Today was an odd Thanksgiving. Being in the Netherlands means that we were far from our friends and families but we still wanted to have some sort of Thanksgiving celebration. A bit of Googling showed that getting a turkey dinner with all the fixings in the Netherlands would not be an easy task, so we decided to hop on a train and head for Amsterdam where we found that at least one restaurant would be providing a traditional Thanksgiving meal... The Hard Rock Cafe.
Let me be blunt here. I should have known what we were in for when I realized that we were ordering our meals with Rob Zombie blaring in the background. When our food was delivered to the table it was accompanied by Lou Reed, not your typical holiday music. All in all though we were quite happy, we had turkey, carrots and broccoli, mashed potatoes with gravy, and something that was supposed to be dressing but that missed the mark completely. Still, it was better than hitting a döner stand.
After leaving the Hard Rock we wandered around Amsterdam for a while. You should know that this was my first trip to Amsterdam and to me it felt like less of a city than it was a tourist trap. Where we live in the Netherlands almost everyone can speak English but you rarely hear anyone actually using the language. In Amsterdam you heard almost nothing but English. Signs were in English, menus were in English, many of the accents you heard were English, it was like we had left the Netherlands when we got off the train in the country's capitol. It really made me appreciate my adopted home of Tilburg.
We weren't going to let any of this spoil our day though. We wandered around taking in the architecture and admiring the canals. We visited the Homomonument and took a few photos. We checked out a souvenir shop, made use of a street urinal (they should have these things every where) and after a while found ourselves at the Anne Frank House.
After some discussion we decided to go in. We didn't know if this was an appropriate day to take in a museum based on the experience of a young girl during one of the saddest points in human history. But finally we decided to go in.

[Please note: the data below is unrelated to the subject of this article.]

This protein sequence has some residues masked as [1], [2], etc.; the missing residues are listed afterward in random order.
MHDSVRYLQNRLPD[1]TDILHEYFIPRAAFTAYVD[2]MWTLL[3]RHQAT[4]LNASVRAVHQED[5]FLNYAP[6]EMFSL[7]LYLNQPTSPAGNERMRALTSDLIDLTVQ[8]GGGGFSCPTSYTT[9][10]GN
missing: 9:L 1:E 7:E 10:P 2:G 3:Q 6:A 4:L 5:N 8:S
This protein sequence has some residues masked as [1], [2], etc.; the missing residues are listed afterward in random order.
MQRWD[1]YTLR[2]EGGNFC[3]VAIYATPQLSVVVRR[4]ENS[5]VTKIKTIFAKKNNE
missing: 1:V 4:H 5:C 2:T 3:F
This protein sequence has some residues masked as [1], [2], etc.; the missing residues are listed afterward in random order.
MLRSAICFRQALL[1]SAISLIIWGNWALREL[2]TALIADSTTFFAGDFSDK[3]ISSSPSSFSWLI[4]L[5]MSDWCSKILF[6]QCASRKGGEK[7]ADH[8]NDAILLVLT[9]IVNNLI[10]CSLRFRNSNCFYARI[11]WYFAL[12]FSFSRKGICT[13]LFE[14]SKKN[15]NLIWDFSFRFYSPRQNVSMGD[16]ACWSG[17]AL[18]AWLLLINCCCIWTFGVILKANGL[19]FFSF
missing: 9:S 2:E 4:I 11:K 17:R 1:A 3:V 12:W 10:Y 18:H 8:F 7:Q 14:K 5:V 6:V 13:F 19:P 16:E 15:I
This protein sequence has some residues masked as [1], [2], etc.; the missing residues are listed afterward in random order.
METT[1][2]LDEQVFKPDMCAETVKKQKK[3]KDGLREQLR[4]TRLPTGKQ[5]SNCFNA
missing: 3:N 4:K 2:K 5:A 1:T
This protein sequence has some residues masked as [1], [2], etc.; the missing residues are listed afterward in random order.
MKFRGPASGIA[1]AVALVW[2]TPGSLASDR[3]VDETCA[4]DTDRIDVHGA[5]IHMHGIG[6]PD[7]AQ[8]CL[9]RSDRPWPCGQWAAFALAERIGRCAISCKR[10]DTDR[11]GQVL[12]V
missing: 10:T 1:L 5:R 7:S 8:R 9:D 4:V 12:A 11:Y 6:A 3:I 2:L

If you have never been to the Anne Frank House the first thing that strikes you is the silence. No one says a word. You hear the sounds from the scattered video displays and you hear footsteps, you get a small bit of the feeling of what it must have been like to stay completely quiet in order to avoid being discovered. Of course the silence you hear in this building today doesn't come from fear, it comes from respect and sadness and introspection. As you view the exhibits, as you look at those walls, the story of Anne Frank becomes much more real and I was very glad that we took this less than traditional detour on Thanksgiving Day.
You see, this year Thanksgiving Day is also the start of Hanukkah. We were in the Anne Frank house on a day that probably would have be a celebration for her family if they had been there in saner times and we were only there because of a holiday that we were celebrating. Somehow all of this came together as an intense reminder of how thankful we should be for living in a world that is considerably less cruel, less crazy, and less confining. We were reminded just how much we had to be thankful for, so much that it can't really be quantified, and how thankful we are for people like Anne Frank who will hopefully remind us of how terrible humans can be in the hope that we will never find ourselves in a horrific situation like that again. If you find that you need to place the blame for your problems on other people based on their race or ethnicity I ask you to take a hard look inside your heart and see if the real problem doesn't come from there. Anne Frank was a little girl who died for no other reason than who she was. We should do everything we can to make sure that never happens again.